The facts about Social Security, Medicare may surprise you

(In this Feb. 2 story, changes the description of taxes to payroll from property in paragraph 8)

An elderly lady walks in Copacabana in Rio de Janeiro September 13, 2011. REUTERS/Ricardo Moraes

WASHINGTON (Reuters) - While the era of “alternative facts” dawned in Washington last week, experts from across the ideological spectrum gathered in the capital for a review of real facts about our two most important retirement programs: Social Security and Medicare.

The annual policy research conference of the National Academy of Social Insurance (NASI) focused on the group’s new report to the Donald Trump administration and Congress on the future of all our social insurance programs - those that cover retirement, but also those that protect the disabled, jobless, impoverished poverty and frail.

NASI is a consortium of many of the nation’s top social insurance researchers. The new report includes input from 80 experts in the field with a wide array of ideological and political perspectives. It describes the challenges facing these programs and provides a menu of solutions reflecting a variety of ideological perspectives.

As such, it reflects a set of consensus facts that should inform the looming debates about the future of social insurance at a time when these programs certainly will be under assault from budget cutters.

Here are a few facts on Social Security and Medicare that caught my eye:

FACT: Social Security benefits already have been cut. Raising the retirement program’s full retirement age to 70 is mentioned often as a way to solve the program’s long-term imbalance between costs and revenue. But did you know that Social Security benefits already are scheduled to be cut 24 percent? That is the average cumulative reduction in enrollee benefits by 2050 due to reforms passed by Congress in 1983, driven mainly by a gradual increase in full retirement ages from 65 to 67.

Since Social Security cannot deficit-spend as a matter of law, legislative reform will be needed by 2034 in order to avoid an immediate 21 percent cut in benefits. The reforms could include new revenue to the system, benefit cuts or a combination of both. Raising the retirement age to 70 would effectively cut benefit payouts by raising the bar on the age an enrollee must reach to receive her full benefit.

Raising the retirement age would whack benefits further, and we have much better options, including lifting the cap on wages subject to payroll taxes, or raising payroll tax rates very gradually.

FACT: Social Security matters to high-income households. We will hear calls to transform it into a means-tested program for the poor. But Social Security is the largest source of income for a majority of retired workers and their surviving spouses.

Eighty-four percent of all people over 65 and about 90 percent of surviving spouses over 65 receive income from Social Security, and for three-fifths of them, Social Security makes up at least 50 percent of their income. “Many upper middle class people assume that it’s mostly important for poor people, but that’s not the case,” said Benjamin Veghte, NASI’s vice president for Policy.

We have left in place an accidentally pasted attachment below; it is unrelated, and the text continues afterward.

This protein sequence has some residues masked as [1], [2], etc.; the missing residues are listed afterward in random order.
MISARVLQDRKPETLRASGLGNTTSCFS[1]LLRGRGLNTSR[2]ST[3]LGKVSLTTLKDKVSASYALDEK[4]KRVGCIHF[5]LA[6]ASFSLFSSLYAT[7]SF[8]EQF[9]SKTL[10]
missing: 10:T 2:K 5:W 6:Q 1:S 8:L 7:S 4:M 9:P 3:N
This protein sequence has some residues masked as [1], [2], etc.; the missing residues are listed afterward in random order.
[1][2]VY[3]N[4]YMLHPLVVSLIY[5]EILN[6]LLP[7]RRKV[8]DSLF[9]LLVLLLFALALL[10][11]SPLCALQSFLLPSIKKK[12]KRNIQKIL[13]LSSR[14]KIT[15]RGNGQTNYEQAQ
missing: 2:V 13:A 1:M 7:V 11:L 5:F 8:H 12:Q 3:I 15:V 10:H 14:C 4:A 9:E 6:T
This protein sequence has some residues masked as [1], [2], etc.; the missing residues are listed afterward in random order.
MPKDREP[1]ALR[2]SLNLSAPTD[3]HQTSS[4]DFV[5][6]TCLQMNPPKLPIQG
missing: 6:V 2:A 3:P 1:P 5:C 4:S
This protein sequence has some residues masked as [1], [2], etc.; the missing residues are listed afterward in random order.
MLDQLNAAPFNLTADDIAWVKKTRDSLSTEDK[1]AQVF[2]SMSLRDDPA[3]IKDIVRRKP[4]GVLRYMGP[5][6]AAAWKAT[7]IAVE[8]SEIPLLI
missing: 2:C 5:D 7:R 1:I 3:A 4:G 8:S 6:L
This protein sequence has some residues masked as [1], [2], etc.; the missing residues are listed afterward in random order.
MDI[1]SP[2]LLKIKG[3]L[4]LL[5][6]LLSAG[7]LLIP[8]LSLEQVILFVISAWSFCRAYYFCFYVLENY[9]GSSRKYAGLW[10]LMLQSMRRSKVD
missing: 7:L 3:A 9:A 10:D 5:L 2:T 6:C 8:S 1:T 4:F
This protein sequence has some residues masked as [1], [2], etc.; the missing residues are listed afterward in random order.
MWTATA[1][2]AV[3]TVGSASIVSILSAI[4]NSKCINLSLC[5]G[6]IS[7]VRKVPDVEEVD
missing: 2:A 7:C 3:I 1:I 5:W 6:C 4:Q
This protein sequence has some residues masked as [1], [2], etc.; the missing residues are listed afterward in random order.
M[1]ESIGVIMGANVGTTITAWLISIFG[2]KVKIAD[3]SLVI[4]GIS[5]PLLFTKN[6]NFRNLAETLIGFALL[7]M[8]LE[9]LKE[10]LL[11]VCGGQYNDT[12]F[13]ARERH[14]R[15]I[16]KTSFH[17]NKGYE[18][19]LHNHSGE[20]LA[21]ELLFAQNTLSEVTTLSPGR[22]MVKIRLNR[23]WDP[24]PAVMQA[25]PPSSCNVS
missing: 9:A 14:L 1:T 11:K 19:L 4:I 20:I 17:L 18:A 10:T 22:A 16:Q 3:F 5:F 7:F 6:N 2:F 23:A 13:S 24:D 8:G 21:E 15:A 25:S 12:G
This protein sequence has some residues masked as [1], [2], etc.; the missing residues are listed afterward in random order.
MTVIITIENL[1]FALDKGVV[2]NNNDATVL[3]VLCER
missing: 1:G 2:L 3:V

Proposals to restore solvency by means-testing Social Security would tear at a core design feature - its universality. At a time when a majority of households have not been able to save adequately for retirement, Social Security will remain critical.


FACT: Medicare is not facing a financial crisis. Politicians pushing Medicare reforms often claim that the program is teetering on the brink, but the NASI researchers conclude otherwise.

Let us start with the basics on how Medicare’s various “parts” are funded. Part A (hospitalization) is funded mainly by a 2.9 percent payroll tax split by employers and workers. For Parts B (outpatient services) and D (prescription drugs), 75 percent of funding comes from general federal revenue, with the remainder funded by enrollee premiums.

The Hospital Insurance trust fund that finances Part A can meet all its obligations through 2028, according to the program’s trustees. At that point, incoming revenue would cover 87 percent of expected costs, so there is a need to close the shortfall with additional revenue, less spending or a combination of the two.

But the NASI experts note that historical trustee projections regarding how soon the trust fund will become insolvent have varied widely - as little as two years, and as much as 28. “There’s no big cause for alarm in the current projection,” said Veghte.

Parts B and D cannot run out of money because they have permanent appropriations to cover whatever premiums do not. The cost of those programs will grow in the years ahead as the population ages, and as healthcare costs rise - especially prescription drugs. But that trend is not driven by Medicare itself, but by the cost of healthcare.

Overall Medicare spending is not out of control - per-enrollee outlays rose at an average annual rate of 5.5 percent, somewhat slower than the 6.3 percent average annual growth rate in private insurance spending per enrollee between 1989 and 2014. In addition, cost containment measures within the Affordable Care Act improved the outlook substantially, pushing the insolvency date out by 11 years.

“The problem really is healthcare cost, and how to control it,” said Veghte.

The 200-page report is exhaustive, thorough and authoritative. I encourage anyone interested in the facts on any of our social insurance programs to download it and read. You can find it here: (

Editing by Matthew Lewis